Saunders’ concealment of essential information about his prior representation of the victim was a severe lapse in his professional duty. The lawyer’s duty to disclose his representation of a client related to the instant charge is not only intuitively obvious, it is as old as the profession. Consider this straightforward comment made by Justice Story in 1824:

“An attorney is bound to disclose to his client every adverse retainer, and even every prior retainer, which may affect the discretion of the latter. No man can be supposed to be indifferent to the knowledge of facts, which work directly on his interests, or bear on the freedom of his choice of counsel. When a client employs an attorney, he has a right to presume, if the latter be silent on the point, that he has no engagements, which interfere, in any degree, with his exclusive devotion to the cause confided to him; that he has no interest, which may betray his judgment, or endanger his fidelity.” Williams v. Reed, 29 F. Cas. 1386, 1390 (No. 17,733) (CC Me. 1824).

Mickens’ lawyer’s violation of this fundamental obligation of disclosure is indefensible. The relevance of Saunders’ prior representation of Hall to the new appointment was far too important to be concealed.


    If the defendant is found guilty of a capital offense, the ensuing proceedings that determine whether he will be put to death are critical in every sense of the word. At those proceedings, testimony about the impact of the crime on the victim, including testimony about the character of the victim, may have a critical effect on the jury’s decision. Payne v. Tennessee, 501 U.S. 808 (1991). Because a lawyer’s fiduciary relationship with his deceased client survives the client’s death, Swidler & Berlin v. United States, 524 U.S. 399 (1998), Saunders necessarily labored under conflicting obligations that were irreconcilable. He had a duty to protect the reputation and confidences of his deceased client, and a duty to impeach the impact evidence presented by the prosecutor.4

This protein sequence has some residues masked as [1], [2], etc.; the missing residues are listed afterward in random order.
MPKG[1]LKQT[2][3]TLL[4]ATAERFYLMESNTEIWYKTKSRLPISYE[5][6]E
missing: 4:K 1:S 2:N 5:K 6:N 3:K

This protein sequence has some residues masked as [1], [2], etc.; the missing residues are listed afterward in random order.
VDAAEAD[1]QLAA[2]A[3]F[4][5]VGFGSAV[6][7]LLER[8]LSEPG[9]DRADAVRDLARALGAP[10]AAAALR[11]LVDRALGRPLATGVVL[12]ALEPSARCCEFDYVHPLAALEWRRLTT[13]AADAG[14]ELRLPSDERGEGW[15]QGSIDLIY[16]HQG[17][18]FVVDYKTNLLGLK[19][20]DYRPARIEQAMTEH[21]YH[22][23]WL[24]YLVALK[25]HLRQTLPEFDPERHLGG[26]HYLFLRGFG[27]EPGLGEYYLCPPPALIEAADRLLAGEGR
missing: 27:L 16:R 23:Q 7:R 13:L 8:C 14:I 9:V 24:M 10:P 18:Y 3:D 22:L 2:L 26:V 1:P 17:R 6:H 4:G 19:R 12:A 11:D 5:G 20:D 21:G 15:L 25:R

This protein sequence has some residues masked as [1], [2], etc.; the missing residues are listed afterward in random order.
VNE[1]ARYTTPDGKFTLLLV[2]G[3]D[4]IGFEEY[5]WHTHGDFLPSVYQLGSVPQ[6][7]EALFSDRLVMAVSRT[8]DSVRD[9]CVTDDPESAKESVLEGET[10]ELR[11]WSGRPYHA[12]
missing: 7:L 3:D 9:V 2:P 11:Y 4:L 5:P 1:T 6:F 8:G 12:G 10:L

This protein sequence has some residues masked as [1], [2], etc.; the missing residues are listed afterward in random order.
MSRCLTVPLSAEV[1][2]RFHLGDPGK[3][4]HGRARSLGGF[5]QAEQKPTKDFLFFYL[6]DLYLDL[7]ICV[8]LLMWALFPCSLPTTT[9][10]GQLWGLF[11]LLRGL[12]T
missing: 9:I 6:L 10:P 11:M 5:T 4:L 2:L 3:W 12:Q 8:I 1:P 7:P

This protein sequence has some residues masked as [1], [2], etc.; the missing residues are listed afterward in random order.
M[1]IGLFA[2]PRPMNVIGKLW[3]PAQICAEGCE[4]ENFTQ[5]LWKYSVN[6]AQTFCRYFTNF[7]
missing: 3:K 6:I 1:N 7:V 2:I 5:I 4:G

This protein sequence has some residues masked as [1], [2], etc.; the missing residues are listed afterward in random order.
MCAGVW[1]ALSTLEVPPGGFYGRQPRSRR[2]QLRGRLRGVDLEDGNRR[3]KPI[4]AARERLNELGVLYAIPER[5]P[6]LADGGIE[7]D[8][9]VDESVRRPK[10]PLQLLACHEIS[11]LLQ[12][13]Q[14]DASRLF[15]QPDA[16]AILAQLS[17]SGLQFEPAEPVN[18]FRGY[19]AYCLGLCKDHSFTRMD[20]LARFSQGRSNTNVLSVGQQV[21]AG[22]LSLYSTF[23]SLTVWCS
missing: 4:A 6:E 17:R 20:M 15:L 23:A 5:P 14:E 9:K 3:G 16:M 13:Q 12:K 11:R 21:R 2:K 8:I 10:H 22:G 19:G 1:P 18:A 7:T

Saunders’ conflicting obligations to his deceased client, on the one hand, and to his living client, on the other, were unquestionably sufficient to give Mickens the right to insist on different representation.5 For the “right to counsel guaranteed by the Constitution contemplates the services of an attorney devoted solely to the interests of his client,” Von Moltke v. Gillies, 332 U.S. 708, 725 (1948).6 Moreover, in my judgment, the right to conflict-free counsel is just as firmly protected by the Constitution as the defendant’s right of self-representation recognized in Faretta v. California, 422 U.S. 806 (1975).7


    When an indigent defendant is unable to retain his own lawyer, the trial judge’s appointment of counsel is itself a critical stage of a criminal trial. At that point in the proceeding, by definition, the defendant has no lawyer to protect his interests and must rely entirely on the judge. For that reason it is “the solemn duty of a … judge before whom a defendant appears without counsel to make a thorough inquiry and to take all steps necessary to insure the fullest protection of this constitutional right at every stage of the proceedings.” Von Moltke, 322 U.S., at 722.

    This duty with respect to indigent defendants is far more imperative than the judge’s duty to investigate the possibility of a conflict that arises when retained counsel represents either multiple or successive defendants. It is true that in a situation of retained counsel, “[u]nless the trial court knows or reasonably should know that a particular conflict exists, the court need not initiate an inquiry.” Cuyler v. Sullivan, 446 U.S. 335, 347 (1980).8 But when, as was true in this case, the judge is not merely reviewing the permissibility of the defendants’ choice of counsel, but is responsible for making the choice herself, and when she knows or should know that a conflict does exist, the duty to make a thorough inquiry is manifest and unqualified.9 Indeed, under far less compelling circumstances, we squarely held that when a record discloses the “possibility of a conflict” between the interests of the defendants and the interests of the party paying their counsel’s fees, the Constitution imposes a duty of inquiry on the state- court judge even when no objection was made. Wood v. Georgia, 450 U.S. 261, 267, 272 (1981).